I Like Turtles – Joining the Conversation

by Stephen T. Messenger

April 5, 2022

I have a terrible habit of overpreparing for conversations. I’ll have a response keyed up while the other person is talking, sometimes before they even started. Once they pause or ask me a question, my pre-scripted answer just comes out.  

In a meeting, I’ll use a narrative I prepared beforehand, regardless of the conversation. Or even worse, I’ll use a mentally-rehearsed remark to reply to my wife—without listening to what she just said.

Jonathan and I are often of the same mind.

In one of my favorite video clips of all time, this young man had his line ready to go on the news. He just needed to be asked a question… any question.

Jonathan knew he was in an interview, and he knew what he wanted to say. When that chance came, nothing was going to stop him from talking about turtles.

We do this too often. Whether at work or home, we tend to prepare an answer before the question is even asked.

I can recall a work meeting where the group was talking about reallocating space within the building. I prepared for the meeting and had my thoughts ready to go.

The first 20 minutes were comprised of quality discussion and lively conversation. There were some great ideas and compromises. The brainstorming session evolved naturally over time and generated new initiatives, some of which conflicted with mine, but were better.

Then it was my turn: “I like turtles”—it was really some statement that didn’t naturally fit, but may have well been about turtles.


One of a leader’s main jobs is to influence others. If they’re not even listening to the conversation, they have no opportunity to encourage behavioral change.

See the Big Picture

Conversation is an evolving dialogue, and yes, even during boring staff meetings. All too often people see their part as only a snapshot in time. Yet, if you focus on what you’re going to say or how you’ll be perceived, you’re going to miss the bigger picture.

We need leaders who think about more than just their part. They understand how their role and resources fit into the organization, and they contribute to the conversation with ideas that help not only the boss, but others around the table. Think about what others are thinking about, not just what’s going on in your world.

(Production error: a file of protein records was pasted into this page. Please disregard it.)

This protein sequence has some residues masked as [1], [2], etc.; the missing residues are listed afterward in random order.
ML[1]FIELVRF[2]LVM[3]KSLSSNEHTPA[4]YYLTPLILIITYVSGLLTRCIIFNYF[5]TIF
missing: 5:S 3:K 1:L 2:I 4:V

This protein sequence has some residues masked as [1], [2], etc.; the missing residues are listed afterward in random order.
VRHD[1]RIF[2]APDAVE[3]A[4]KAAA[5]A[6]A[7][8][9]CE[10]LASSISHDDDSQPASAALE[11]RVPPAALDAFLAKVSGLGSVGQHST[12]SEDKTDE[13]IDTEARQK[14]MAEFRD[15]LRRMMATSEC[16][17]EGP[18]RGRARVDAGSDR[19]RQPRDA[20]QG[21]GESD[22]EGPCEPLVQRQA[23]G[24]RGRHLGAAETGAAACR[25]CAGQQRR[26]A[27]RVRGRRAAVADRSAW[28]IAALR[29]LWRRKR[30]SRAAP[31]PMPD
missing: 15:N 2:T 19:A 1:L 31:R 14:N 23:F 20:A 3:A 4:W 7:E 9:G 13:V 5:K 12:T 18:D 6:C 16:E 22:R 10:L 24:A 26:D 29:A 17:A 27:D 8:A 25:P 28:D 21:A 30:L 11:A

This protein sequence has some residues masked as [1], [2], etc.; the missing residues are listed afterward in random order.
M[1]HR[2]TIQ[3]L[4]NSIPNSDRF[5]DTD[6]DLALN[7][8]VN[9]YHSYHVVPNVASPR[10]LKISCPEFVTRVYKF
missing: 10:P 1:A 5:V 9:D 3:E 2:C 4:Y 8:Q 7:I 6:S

Join the Conversation

Many meetings have a natural place for you to provide input. If you’re not a scheduled speaker, usually at the end you get a chance to weigh in. But, when appropriate, join in the conversation.   

A former professor used to tell us, “A good leader can listen to any conversation, critically think about any topic, and weigh in with important questions to help move the group forward.”

Your boss needs you to come prepared to participate and help the organization.

Be Prepared

Participating in evolving dialogue does not mean to show up unprepared. The fact that you like turtles may be a great fit for the conversation. But you must also know about all the other backyard animals that may be discussed.

The path of any conversation is unpredictable. Having background knowledge and doing your homework helps you to be a contributing participant, not a static one.

I Like Turtles and…

If you come into the room prepared for the topic at hand, thinking about the bigger picture, and ready to engage in the conversation, when appropriate, you’ll help meet organizational goals. If you come in ready to talk about your turtles, you probably didn’t need to be there in the first place.

Lead well!

I highly enjoy being on this leadership journey with you! Thank you to everyone who subscribes to the free, weekly email distribution and for those who come in to catch an article every now and then. I appreciate all the leaders out there who are making our Nation better in whatever profession or family you’re focused on!

One thought on “I Like Turtles – Joining the Conversation

  1. Ah, yes, the “seek first to understand, then be understood.” The Good Book has some good thoughts. I like the way you translate age old lessons into today scenarios. Two thumbs up.


Leave a Reply

Fill in your details below or click an icon to log in:

WordPress.com Logo

You are commenting using your WordPress.com account. Log Out /  Change )

Twitter picture

You are commenting using your Twitter account. Log Out /  Change )

Facebook photo

You are commenting using your Facebook account. Log Out /  Change )

Connecting to %s

%d bloggers like this: